Monday, October 24, 2016

Patay na si Hesus (Victor Villanueva, QCinema 2016)

The rise in number of regional filmmakers has done wonders to the diversification of ideas and genres in the indie film scene. However, grant-giving bodies have mostly supported drama films. Cinemalaya’s slate for this year shows a pair of full-length film comedies. Cinema One Originals have consistently supported horror/science fiction/fantasy filmmakers but majority of the film finalists is still of the dramatic or romantic mold. Metro Manila Film Festival offers the widest selection of film genres. But, the quality of the films leaves much to be desired.

The deliciously hilarious Patay na si Hesus is a rare find.  It is a Cebuano film with tongue firmly on cheek. The icing on the cake is that it even passed the Bechtel test. I was flummoxed with this part of the citation handed out to the film. An online search on Bechtel test says that in order for a film to be a passer it must hurdle three components:  1) there must be two named female characters, 2) who talked with one another, 3) on any issue except men.

Male characters involved with females in the film are basically losers. That must be the main reason why they don’t get to be main topics of discussions. They are worthless nincompoops. The recently departed Hesus left his family for a woman. He eventually left her for another woman. Jay, second son of Hesus, refuses to attend his father's wake but eventually relents due to maternal pressure. The son, though, is also a loser.  He flunked the Engineering board exams twice and was found out to have called off his third board exam attempt.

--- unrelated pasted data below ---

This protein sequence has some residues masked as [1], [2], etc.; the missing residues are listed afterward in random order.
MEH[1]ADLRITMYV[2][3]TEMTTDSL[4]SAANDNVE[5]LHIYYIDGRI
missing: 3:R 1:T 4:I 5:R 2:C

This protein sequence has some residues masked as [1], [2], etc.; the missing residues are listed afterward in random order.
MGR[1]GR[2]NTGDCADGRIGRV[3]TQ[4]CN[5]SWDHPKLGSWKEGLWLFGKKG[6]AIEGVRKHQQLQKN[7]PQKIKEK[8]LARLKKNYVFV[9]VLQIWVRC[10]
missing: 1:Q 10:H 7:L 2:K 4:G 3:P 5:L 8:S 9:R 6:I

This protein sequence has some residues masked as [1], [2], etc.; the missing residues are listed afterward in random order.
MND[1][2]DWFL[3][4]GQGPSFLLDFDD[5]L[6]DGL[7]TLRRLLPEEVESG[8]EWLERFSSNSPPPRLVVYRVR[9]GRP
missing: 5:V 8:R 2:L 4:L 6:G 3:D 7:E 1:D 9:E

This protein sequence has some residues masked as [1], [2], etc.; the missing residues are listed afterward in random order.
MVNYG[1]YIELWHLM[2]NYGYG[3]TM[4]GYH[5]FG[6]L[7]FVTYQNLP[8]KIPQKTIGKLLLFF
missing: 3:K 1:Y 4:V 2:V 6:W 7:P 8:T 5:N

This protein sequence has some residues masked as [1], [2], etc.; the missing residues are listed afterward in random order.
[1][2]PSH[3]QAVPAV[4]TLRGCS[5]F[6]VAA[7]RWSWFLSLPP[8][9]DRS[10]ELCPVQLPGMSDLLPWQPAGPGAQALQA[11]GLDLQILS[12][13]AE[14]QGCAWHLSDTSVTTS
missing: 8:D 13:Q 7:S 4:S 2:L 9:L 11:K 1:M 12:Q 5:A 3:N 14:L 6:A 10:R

On the other hand, the major female characters are strong, resilient, and a bit crazy.

A middle-aged mother, Iyay (Jaclyn Jose), hauls her Cebu-based family onto a multicab for an inter-island trip back to their ancestral house in Dumaguete City. Years of estrangement from her husband Hesus had deadened her emotions. Even her children are reluctant to see their late father. But, the tears eventually broke through for the dead. Tough luck for Hesus, the tears shed are not for him but for their dog named Hudas.

The dysfunctional family picked up the sister of Hesus on their way to Negros. The nun (Angelina Kanapi) provided some of the more outrageous laugh-out-loud scenes. A bad case of flatulence served as catalyst for her to throw caution to the wind. She sheds off her religious life and hitches a motorcycle ride to freedom. I also loved the hysterically funny scene wherein she showed her grief over the loss of her niece.

The very-much alive niece, Judith, is a tomboy. She copes with a domestic break-up by drinking alcohol with a group of men. The best visual gag of the film shows her raising her left arm exposing an exaggeratedly hairy armpit.

If there’s a comedy film that comes closest to the gross-out jokes and visual gags of Patay na si Hesus, it is the American film There’s Something About Mary. The sperm jokes are sick but outright comical. The dead dog jokes are wickedly humorous, too.

The laugh-a-thon film Patay na si Hesus won the Audience Choice Award and the Gender Sensitivity Award at the QCinema International Film Festival 2016.

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